PM Narendra Modi's notebandi, what it is doing to India & what's next?
Three weeks on, Prime Minister Narendra Modi's notebandi move continues to attract substantial support from various sections of society including the urban disadvantaged with rural roots.
During this period, almost everyone I have spoken to on notebandi and its effect on them, have had good things to say about it while acknowledging the hassles and their own personal losses.
- Three days after Modi's announcement I stood in a queue, luckily only for a couple of hours, in my bank in Gurgaon to withdraw cash. A young man standing behind me applauding notebandi remarked with obvious satisfaction "aaj humsub barabar ho gaye (we are all equal today)". His pithy comment succinctly summed up the initial popular mood - notebandi was the great leveller - it had left no one untouched.
- A week later, at the Nizamuddin Railway Station, a young coolie from a Rajasthan village said that his income had fallen almost by half. He said passengers were either offering him old five hundred rupee notes or they did not have sufficient change to pay him fully for his labour. Yet he approved Modi's move because black marketers would have to give up their ill-gotten gains. I asked how his family in the village was coping with the shortage of cash. He said that villagers would manage as food was available. But, he did accept that the landless labour would be in trouble.
- A student from a Delhi college who was at the station said that although the cash crunch had hit all of them badly, opinion among his mates was split down the middle on the merits of notebandi . He also revealed that some of his teachers were approaching students to park some of their money. Were his mates doing that, I asked. No, how would they account for the sudden increase in their bank accounts, he responded.
- In Agra, a driver said that commissionkhori was seducing a large number of the poor. Many were keeping away though as they were worried that they may get into trouble. He too supported notebandi and is expecting that Modi will get all the hoarders of black wealth. Then the current difficulties will seem small.
However, not all agreed with notebandi. One taxi driver, from eastern UP, driving me from Gurgaon to Delhi, was bitterly unhappy with the move and said that Modi will have to pay a heavy price in the forthcoming UP Assembly elections.
After a long tirade he confessed that notebandi had taken away his chance to make good in life. He was about to sell a 55-yard plot in Ghaziabad he had purchased in 2007. He had found a buyer who had agreed to pay Rs 55 lakhs, Rs 10 lakh in white and the rest in black. The buyer had given an advance of a lakh. Now that deal had fallen through and the buyer was only offering the circle rate.
This young man's unhappiness with Modi was greater because the "big" people like his brother's boss, a politico in UP who owned petrol pumps and educational institutions, was successfully laundering his hoard of black money.
The driver also said that the taxi company he worked for in Delhi had told their 500 odd drivers that their December salaries would be paid in old Rs 500/1000 rupee notes. The drivers could quit if they had objections.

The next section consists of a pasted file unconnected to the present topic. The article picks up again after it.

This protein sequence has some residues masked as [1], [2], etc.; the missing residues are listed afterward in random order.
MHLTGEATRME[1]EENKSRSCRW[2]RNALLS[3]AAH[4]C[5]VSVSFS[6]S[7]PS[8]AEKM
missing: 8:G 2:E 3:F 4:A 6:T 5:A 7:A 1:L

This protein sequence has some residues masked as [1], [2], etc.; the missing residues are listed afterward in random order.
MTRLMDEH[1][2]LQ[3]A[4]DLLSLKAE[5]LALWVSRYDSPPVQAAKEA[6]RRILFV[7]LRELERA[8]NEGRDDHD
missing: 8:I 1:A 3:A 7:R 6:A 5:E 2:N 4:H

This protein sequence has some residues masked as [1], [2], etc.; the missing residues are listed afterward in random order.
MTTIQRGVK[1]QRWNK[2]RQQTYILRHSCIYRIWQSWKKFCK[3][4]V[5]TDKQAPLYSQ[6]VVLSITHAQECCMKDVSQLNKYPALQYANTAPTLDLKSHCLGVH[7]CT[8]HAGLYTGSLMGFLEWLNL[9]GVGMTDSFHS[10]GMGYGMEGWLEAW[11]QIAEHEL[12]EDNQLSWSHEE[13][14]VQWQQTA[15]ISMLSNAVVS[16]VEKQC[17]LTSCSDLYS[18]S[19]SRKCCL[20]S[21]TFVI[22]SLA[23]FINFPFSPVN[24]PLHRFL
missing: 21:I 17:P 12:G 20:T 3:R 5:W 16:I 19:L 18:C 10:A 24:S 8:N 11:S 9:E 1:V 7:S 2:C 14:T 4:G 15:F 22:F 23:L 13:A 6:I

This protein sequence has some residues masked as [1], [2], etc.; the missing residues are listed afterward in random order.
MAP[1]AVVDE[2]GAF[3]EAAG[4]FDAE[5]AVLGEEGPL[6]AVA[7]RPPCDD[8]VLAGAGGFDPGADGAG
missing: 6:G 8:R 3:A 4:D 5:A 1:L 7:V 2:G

Two sides of the note ban
Some of the other people I talked to - auto drivers, fellow passengers in the metro, security guards - welcomed the move but felt that it should have been better planned and executed.
It is clear that Modi has unleashed vast expectations that black money will be unearthed and the system will be cleansed. Will the people be satisfied with abstract numbers of deposits in banks and new welfare schemes?
Or would they want that those who have ill-gotten wealth, including those in their neighbourhoods, be identified, made to give it up and also face open legal action?
Those who are suffering what the BJP is calling "inconvenience" may be wanting just that - action against the rich and the powerful.
Certainly Modi has taken a series of steps to bring in more people in the tax net and unearth black money. He is perhaps willing to have the economy pay a price that his predecessor, a professional economist, was unwilling to do. Dr Manmohan Singh's focus on the economy's external sector was to keep the funds flowing in. How will Modi satisfy the forces that he may have set in motion?
Modi has given an indication of the next steps. He will take action against benami property holders. As properties are registered ,such an exercise will be manageable though irksome to most.
But will he proceed further on the far more complex task to unearth unaccounted gold stocks and jewellery? Is this the path he will adopt for 2019? Ask the people for a second term to complete the high task of cleansing the system? And if he does then will he also focus on the financing of political parties and if so, when?
What Modi is really up against is the attitude among many that payment of taxes is not an obligation of citizenship but a game with the state.
My sister, an organisational psychologist, tells me that people seek to adhere to or revert to their traditional patterns of behaviour. And that was illustrated yesterday.
The owner of a small photocopy shop and an agent of a courier company in the local market said that people are asking him to go in for Paytm and other electronic means of payments, but he had dealt only in cash all his life. If he now adopts cash-less modes he will have to keep proper accounts and his income was not all that much, he explained. His internal struggle was writ large on his face.
Modi is seeking that people like this small businessman change course. Will he succeed?
Edited by Jhinuk Sen